Why Do We Celebrate
by Marshall Brain
For a lot of people, Labor Day means
two things: a day off and the end of summer. But why is
it called Labor Day? Labor Day is a day set aside
to pay tribute to working men and women. It has been
celebrated as a national holiday in the United States and
Canada since 1894.
Labor unions themselves celebrated the first labor
days in the United States. Historians credit Peter
McGuire, a leader of the carpenters union, with the
original idea of a day for workers to show their
solidarity. The first Labor Day parade occurred Sept. 5,
1882, in New York City. The workers' unions chose the
first Monday in September because it was halfway between
Independence Day and Thanksgiving. The idea spread across
the country, and some states designated Labor Day as a
holiday before the federal holiday was created.
President Grover Cleveland signed a law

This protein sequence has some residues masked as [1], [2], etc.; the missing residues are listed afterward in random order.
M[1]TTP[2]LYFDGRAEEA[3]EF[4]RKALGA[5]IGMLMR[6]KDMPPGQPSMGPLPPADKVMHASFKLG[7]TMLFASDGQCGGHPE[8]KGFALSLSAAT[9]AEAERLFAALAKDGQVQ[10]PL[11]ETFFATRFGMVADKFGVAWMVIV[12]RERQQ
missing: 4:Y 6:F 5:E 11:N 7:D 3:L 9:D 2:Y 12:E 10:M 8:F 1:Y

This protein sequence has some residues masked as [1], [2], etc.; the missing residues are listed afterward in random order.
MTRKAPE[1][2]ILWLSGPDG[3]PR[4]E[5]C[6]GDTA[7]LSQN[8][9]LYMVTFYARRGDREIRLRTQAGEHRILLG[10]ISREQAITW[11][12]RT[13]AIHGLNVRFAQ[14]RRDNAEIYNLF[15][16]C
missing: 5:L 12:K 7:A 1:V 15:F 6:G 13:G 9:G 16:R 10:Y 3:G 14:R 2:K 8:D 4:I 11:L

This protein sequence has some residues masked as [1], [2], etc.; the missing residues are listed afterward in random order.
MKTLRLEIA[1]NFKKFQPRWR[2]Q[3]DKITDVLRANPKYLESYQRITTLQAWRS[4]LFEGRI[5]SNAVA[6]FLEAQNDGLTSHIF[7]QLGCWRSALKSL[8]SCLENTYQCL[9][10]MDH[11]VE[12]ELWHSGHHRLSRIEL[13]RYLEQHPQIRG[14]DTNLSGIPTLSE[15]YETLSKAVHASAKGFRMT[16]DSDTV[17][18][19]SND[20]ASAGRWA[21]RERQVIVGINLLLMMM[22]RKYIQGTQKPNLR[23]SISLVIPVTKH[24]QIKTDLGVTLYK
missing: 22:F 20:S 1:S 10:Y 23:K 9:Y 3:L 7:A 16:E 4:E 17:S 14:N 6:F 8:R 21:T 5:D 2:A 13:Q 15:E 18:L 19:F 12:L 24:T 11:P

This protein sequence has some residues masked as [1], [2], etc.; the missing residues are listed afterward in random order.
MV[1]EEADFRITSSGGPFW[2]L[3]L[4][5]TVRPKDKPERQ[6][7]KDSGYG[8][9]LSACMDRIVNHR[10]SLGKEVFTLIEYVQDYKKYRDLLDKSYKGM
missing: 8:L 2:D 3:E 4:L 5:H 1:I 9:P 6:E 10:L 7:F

designating the first Monday in September as Labor Day
nationwide. This is interesting because Cleveland was not
a labor union supporter. In fact, he was trying to repair
some political damage that he suffered earlier that year
when he sent federal troops to put down a strike by the
American Railway Union at the Pullman Co. in Chicago, IL.
That action resulted in the deaths of 34 workers.
In European countries, China and other parts of the
world, May Day, the first day in May, is a holiday
to celebrate workers and labor unions. Before it became
an international workers holiday, May Day was a
celebration of spring and the promise of summer.
Membership in labor unions in the United States reached
an all-time high in the 1950s when about 40 percent of
the work force belonged to unions. Today, union
membership is about 14 percent of the working population.
Labor Day now carries less significance as a celebration
of working people and more as the end of summer. Schools,
government offices and businesses are closed on Labor Day
so people can get in one last trip to the beach or have
one last cookout before the weather starts to turn
page was last updated August 26, 2003.